St Aelhaearn’s Well
Ffynnon Aelhaearn is locked, very definitely closed for business.. A small stone building by the roadside out of Llanaelhaearn towards Nefyn proudly displays its name, but pilgrims on the Bardsey trail are no longer accommodated. The present structure dates from around 1975.
The well was once a major stopping point for those pilgrims. A large rectangular basin by the roadside, measuring some 13 feet by 7 feet, surrounded by rough stone benches. The water had the quirk of bubbling occasionally at random, and the first bather to enter the pool in the bubbles could hope to be granted their cure. The bubbling was locally known as “the laughing of the waters”
Pennant  visited during his tour at the end of the eighteenth century, writing
Near (the church) is a fine well, once much frequented for its reputed sanctity
Suggesting that, even by then, the well was falling into disuse. This lack of on going use meant that during the nineteenth century the waters could be diverted to provide a water supply to the village. Still, even in 1877 it was described as
…a bright, bubbling spring of beautiful water, enclosed by a square wall about six feet high with a stone bench along its inner side, and recesses above for the goods and, it may be, the offerings of pilgrims. 
However following a diphtheria epidemic, in 1900 the waters enclosed and roofed. Peering through the cracks in the doorway it is possible to make out an iron grille inside, fencing off the pool of water.
Aelhaearn, “the Saint with the Iron Eyebrow”, lived in the seventh century, and was a pupil and follower of Beuno, whose final church at Clynnog is only a couple of miles away from Llanaelhaearn. Aelhaearn has also had churches dedicated in Guilsfield, Powys, and near to Gwyddelwern, places also linked to Beuno’s life. Aelhaearn is remembered as the recipient of another of Beuno’s miracle cures.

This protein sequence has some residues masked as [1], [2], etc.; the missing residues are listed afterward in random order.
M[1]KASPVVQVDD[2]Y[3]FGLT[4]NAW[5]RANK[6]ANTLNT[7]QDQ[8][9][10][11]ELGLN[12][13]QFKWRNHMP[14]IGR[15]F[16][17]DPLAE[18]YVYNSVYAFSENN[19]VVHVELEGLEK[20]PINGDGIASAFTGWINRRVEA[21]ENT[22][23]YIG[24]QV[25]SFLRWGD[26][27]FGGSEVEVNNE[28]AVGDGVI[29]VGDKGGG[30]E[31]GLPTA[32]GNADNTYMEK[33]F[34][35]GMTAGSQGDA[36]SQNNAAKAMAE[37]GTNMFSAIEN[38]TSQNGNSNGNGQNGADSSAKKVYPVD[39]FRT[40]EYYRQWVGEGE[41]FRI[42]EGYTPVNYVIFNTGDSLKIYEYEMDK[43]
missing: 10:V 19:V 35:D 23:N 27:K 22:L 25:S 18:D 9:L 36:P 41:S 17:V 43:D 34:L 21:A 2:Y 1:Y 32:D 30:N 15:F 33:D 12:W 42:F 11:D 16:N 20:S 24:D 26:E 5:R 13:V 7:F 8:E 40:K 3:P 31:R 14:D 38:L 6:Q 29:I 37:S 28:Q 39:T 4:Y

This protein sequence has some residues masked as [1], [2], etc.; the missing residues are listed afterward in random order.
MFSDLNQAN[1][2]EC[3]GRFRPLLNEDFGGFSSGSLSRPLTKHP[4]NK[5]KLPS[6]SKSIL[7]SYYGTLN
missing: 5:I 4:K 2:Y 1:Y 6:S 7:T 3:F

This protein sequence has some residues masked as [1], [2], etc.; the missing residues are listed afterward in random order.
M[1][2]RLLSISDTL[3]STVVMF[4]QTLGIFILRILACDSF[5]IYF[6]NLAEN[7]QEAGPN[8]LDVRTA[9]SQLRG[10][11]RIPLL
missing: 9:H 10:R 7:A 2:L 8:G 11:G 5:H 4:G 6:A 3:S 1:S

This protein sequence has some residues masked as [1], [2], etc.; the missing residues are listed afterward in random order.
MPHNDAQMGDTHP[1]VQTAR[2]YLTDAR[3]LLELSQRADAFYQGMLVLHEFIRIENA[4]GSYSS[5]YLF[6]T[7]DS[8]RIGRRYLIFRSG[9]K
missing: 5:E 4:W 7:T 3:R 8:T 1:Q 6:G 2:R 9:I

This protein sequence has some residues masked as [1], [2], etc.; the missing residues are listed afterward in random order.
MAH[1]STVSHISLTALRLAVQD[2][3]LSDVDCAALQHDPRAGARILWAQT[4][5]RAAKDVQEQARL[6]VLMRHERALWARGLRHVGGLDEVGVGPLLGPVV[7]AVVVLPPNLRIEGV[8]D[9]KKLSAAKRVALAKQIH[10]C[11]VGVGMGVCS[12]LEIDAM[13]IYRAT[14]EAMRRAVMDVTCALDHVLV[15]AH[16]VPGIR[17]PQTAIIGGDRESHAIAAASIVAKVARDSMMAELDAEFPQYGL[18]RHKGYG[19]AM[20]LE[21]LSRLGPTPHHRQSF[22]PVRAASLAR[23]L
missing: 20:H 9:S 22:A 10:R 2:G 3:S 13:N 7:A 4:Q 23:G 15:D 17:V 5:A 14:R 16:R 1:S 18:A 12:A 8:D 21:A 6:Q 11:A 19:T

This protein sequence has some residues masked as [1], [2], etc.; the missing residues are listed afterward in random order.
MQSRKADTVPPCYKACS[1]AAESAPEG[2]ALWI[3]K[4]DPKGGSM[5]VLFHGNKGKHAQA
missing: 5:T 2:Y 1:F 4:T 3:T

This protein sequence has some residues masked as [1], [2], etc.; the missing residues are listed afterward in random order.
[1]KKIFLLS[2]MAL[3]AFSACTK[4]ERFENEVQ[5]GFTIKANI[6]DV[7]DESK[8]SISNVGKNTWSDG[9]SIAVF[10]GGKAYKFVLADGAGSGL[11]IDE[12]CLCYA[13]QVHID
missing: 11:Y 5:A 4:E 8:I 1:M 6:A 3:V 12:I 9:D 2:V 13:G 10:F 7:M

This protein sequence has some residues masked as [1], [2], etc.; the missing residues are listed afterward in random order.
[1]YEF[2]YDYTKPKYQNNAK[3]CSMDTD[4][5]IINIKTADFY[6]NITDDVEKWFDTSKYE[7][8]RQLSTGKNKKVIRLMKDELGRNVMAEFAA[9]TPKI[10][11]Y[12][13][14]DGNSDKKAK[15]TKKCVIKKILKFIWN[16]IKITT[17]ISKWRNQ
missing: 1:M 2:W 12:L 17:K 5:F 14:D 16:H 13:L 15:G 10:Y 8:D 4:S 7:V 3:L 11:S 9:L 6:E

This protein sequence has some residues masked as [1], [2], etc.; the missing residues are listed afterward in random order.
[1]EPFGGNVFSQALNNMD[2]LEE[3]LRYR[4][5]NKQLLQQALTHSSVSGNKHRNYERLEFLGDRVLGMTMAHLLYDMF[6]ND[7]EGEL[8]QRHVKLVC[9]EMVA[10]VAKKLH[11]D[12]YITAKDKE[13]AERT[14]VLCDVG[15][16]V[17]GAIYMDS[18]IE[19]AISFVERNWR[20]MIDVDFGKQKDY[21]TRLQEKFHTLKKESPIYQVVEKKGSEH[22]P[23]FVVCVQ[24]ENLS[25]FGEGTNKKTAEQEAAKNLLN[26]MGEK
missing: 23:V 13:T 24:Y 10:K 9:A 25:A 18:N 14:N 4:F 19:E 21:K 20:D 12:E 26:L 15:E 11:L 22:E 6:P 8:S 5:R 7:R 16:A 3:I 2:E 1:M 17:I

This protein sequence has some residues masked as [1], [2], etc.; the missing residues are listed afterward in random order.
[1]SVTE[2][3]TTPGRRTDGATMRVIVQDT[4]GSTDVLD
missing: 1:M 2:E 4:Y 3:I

Beuno was, apparently, in the habit of walking the four miles from Clynnog to Llanaelhaearn in the dead of night to pray on a particular rock in the river. Aelhaearn, nosy to see what he got up to followed him one night. Beuno was startled during his prayers by a noise in the bushes, and prayed to God that if the intruder had any ill intention towards him that God should show some example to him. Whereupon wild beasts came out of the forest and tore Aelhaearn limb from limb.
Beuno, having acted first and questioned later, then realised that this was his pupil and promptly set about reassembling and reanimating the body. All the pieces were found excepting that part of the bone under one eyebrow, which Beuno replaced with a conveniently shaped piece from the blade of his spear. Aelhaearn survived the experience, but spent the rest of his days bearing this iron eyebrow.
Aelhaearn’s feast day is celebrated on November 1st.
Discussions have been held in recent years concerning the reopening of the well to the public. It remains one of the major sites on the pilgrims route through the Lleyn Peninsula, and features in a number of guide books. Apparently ownership and access rights are in question, and it doesn’t seem that any movement towards opening the well will occur soon. Of course, iIf anyone is willing to divulge how a key can be obtained we would love to have the opportunity to view the inside of the well.
Note on spelling – Aelhaearn is often found spelled Aelhaiarn, and there are other extant spellings of the Saint’s name. For consistency we have adopted the spelling for the Saint and village in most common usage today.
 Pennant (1778) – Tours in Wales
 Archaelogia Cambriensis 1877